TWiR quote of the week

I think this quote from the "revisiting modules" post exemplifies something that I think is missing from, or at least not nearly common enough in, the C++ community:

As Quote of the Week material, I guess it's a bit long and context-dependent. Here's a slightly edited version:


Or the extended version: "Every problem with lifetimes can be solved by adding more lifetimes, except too many lifetimes".


why<'a, 'b, 'c, 'd, 'e, 'f, 'g, 'h> would<'cntx, 'layout, 'script, 'ptr, 'context> that<'cntx, 'arena, 'static, 'sittac> be<'x, 'y, 'a, 'b, 'c, 'cntx', 'ctnx, 'i> 'a problem<'d>?

< Ralith> don't drink and unsafe D:


From /r/rust:

Nah, it's not you, it's the borrow checker.

Honey, it's not you, it's &mut me.

You can borrow me, and you can change me, but you can't own me.


"Honey, it's not you, it's &mut me"

1 Like

Sometimes I leave ; out on purpose just to see the pretty compiler errors.


once you can walk barefoot (C), it's easy to learn to walk with shoes (go) but it will take time to learn to ride a bike (rust)

/u/freakhill on Reddit


Nominating my own crimes against rhymes:

You better watch out
You better not cry
Better not pout
I'm telling you why
Rust is coming to town

He's making a Vec<_>
He's sharing it twice
Can't modify it while the shares are alive
The borrow checker is nice

It knows when you own
It knows when you share
It knows if you're mut
So don't use unsafe for goodness sake!

O! You better watch out!
You better not race
Better not overflow
I'm telling you why
Rust is coming to town
Rust is coming to town

Tweet inspired by chat at work.


There should be a huge red warning on Rust's package, saying it is addictive. How am I supposed to use any other language now? :innocent:

@vorner on Gitter: rust-lang/rust - Gitter


#rust-internals 2014-01-17 20:13:31

<@brson> i just rejected a rust-dev post from somebody complaining about the performance of the rust game
<@acrichto> brson: haha
<@acrichto> at some point those posts will start to decline


This tickled me, from @frankmcsherry 's Abomination docs:

Abomonation has no safe methods. [...] If you are concerned about safety, it may be best to avoid Abomonation all together. It does several things that may be undefined behavior, depending on how undefined behavior is defined.


These "entomb", "embalm" and "exhume" method names are gold too :slight_smile:

Whoa. How is Abomonation better than just trying to reuse core dump data?

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No, I was just wondering, because sometimes boxing values can get a bit tiresome.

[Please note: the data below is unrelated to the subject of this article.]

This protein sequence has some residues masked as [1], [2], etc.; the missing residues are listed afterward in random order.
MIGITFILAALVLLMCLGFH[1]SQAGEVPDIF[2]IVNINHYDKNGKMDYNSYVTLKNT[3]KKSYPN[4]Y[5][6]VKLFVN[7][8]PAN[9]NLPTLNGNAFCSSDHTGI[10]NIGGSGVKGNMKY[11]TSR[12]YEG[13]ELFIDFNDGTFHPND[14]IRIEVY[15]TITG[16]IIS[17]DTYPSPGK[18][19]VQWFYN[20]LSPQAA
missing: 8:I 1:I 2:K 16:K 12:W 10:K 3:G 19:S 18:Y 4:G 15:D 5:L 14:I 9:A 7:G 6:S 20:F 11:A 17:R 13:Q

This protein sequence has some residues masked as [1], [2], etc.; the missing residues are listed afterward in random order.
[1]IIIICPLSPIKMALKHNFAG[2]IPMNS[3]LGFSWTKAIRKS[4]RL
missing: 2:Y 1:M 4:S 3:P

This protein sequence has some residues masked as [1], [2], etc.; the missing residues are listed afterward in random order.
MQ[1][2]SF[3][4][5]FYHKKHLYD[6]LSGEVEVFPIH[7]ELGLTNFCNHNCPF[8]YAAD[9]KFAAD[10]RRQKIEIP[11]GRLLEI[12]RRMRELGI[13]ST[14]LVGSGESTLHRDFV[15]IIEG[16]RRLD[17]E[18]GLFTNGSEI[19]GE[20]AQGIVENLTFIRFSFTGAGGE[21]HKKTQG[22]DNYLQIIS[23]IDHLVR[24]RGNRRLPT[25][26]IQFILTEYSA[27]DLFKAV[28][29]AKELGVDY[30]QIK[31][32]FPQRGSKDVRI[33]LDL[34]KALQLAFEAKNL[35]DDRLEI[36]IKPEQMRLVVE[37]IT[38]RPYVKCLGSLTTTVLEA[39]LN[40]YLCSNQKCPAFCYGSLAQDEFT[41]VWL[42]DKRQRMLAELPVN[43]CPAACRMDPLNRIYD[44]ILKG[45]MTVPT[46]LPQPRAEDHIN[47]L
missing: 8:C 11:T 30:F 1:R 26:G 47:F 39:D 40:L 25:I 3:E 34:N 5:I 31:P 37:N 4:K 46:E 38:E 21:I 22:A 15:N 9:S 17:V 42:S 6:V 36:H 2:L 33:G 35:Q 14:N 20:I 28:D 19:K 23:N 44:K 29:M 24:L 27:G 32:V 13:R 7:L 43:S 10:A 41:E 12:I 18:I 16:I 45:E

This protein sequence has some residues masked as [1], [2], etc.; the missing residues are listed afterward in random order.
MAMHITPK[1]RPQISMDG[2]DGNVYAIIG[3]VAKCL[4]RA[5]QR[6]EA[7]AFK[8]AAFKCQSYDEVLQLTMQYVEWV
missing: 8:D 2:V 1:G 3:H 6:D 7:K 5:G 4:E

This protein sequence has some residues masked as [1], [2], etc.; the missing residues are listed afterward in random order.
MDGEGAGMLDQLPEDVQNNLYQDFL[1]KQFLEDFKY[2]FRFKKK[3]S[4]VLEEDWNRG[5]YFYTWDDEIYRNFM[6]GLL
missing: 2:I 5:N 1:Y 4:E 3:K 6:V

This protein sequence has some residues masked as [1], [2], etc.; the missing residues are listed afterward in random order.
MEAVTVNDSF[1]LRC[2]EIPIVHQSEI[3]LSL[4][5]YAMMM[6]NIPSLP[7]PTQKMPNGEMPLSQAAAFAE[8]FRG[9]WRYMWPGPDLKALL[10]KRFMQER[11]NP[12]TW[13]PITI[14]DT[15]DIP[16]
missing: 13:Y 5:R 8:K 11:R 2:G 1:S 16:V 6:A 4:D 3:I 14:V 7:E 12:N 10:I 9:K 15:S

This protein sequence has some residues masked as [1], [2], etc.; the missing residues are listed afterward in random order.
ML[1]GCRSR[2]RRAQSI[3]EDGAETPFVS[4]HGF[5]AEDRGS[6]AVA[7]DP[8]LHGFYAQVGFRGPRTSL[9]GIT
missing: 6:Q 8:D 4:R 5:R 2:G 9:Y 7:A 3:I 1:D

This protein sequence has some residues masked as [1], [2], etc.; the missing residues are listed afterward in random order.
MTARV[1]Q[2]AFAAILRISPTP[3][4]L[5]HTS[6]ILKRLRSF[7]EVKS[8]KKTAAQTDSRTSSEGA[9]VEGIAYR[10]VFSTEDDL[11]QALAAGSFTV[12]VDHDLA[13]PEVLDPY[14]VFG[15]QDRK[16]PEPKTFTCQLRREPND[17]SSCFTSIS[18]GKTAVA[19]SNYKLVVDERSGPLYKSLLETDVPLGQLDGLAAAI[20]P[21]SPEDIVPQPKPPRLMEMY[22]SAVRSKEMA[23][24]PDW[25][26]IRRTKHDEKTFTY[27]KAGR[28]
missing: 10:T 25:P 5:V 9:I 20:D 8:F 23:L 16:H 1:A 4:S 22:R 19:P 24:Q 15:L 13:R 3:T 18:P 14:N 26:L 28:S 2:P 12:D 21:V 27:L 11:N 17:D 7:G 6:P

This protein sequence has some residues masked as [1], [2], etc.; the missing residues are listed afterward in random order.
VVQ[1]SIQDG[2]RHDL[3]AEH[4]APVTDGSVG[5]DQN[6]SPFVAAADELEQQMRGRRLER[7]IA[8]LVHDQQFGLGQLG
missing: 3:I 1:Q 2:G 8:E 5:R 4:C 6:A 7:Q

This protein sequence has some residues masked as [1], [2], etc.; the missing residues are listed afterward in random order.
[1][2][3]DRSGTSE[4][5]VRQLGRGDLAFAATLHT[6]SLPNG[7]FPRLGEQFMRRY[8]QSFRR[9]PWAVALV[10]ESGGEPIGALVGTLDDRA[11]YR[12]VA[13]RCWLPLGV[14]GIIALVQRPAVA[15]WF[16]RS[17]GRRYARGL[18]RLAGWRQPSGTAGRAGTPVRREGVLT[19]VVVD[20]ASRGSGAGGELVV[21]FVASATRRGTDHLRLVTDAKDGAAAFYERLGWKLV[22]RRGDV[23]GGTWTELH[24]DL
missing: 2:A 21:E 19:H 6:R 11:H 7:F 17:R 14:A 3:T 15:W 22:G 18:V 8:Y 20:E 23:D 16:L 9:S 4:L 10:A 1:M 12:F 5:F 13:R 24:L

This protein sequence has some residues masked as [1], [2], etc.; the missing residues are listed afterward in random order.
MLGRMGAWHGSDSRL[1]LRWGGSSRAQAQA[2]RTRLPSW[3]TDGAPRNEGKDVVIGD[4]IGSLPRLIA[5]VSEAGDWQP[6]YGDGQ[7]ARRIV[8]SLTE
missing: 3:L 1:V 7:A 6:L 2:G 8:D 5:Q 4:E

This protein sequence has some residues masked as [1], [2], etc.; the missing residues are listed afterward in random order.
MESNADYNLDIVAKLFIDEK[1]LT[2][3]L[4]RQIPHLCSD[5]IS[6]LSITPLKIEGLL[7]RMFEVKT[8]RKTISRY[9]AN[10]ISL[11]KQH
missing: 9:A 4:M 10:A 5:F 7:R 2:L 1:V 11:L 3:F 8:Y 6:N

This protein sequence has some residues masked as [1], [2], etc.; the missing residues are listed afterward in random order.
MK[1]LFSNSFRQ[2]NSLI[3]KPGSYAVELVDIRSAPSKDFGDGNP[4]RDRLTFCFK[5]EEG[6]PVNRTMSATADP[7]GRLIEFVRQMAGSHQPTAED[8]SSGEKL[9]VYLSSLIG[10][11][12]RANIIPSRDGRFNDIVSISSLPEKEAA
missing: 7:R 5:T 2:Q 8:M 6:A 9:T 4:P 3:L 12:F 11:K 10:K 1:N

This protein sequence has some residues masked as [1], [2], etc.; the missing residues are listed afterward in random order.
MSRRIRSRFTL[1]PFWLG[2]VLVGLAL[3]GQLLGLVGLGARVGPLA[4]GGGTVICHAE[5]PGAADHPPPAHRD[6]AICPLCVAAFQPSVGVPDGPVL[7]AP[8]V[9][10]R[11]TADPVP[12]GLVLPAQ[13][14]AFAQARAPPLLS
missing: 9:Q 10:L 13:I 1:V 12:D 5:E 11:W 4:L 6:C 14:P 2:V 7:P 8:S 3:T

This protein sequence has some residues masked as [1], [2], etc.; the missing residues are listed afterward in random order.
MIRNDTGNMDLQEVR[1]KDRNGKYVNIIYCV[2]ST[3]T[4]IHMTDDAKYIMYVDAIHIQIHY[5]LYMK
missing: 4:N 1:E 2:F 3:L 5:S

Hopefully you’re not boxing all that much in Rust :slight_smile:.

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From u/Quxxy on r/rust about rules of thumbs for use:

Do I use a specific name many times? use that name.

Do I use many things from a module, but only use them infrequently? use the module.

Do I use something only very rarely? I don't use it, I write the full path out, or I use only within the functions it's actually needed.

I don't wildcard unless I'm being sloppy and writing something I don't care about.

Whether I export a module structure or just flat symbols depends entirely on expected uses. Does the module structure matter to the user? No? pub use to create a flatter API. Does the module structure help with having lots of names? Keep it.


Another one from Aturon about ergonomics initiative RFCs:


you can ask a Future "are we there yet", to which it can answer "yes", "no", or "don't make me come back there"
an Iterator is something you can keep asking "more?" until it gets fed up and stops listening
Display is just a way to say "show me your moves", with the other formatting traits being other dance moves
if something isn't Send, then it's a cursed item you can't give away, it's yours to deal with
if something isn't Sync, then it won't even appear for other people, it's possibly an apparition inside your head
things that are Clone can reproduce asexually, but only on command. things that are Copy won't bother waiting for you

-- @QuietMisdreavus on Twitter


<•mbrubeck> in the US and Canada we have a three-day weekend for watching rustconf videos


When programmers are saying that there are a lot of bicycles in code that means that it contains reimplementations of freely available libraries instead of using them

Presumably the metric for this would be bicyclomatic complexity?

— tomwhoiscontrary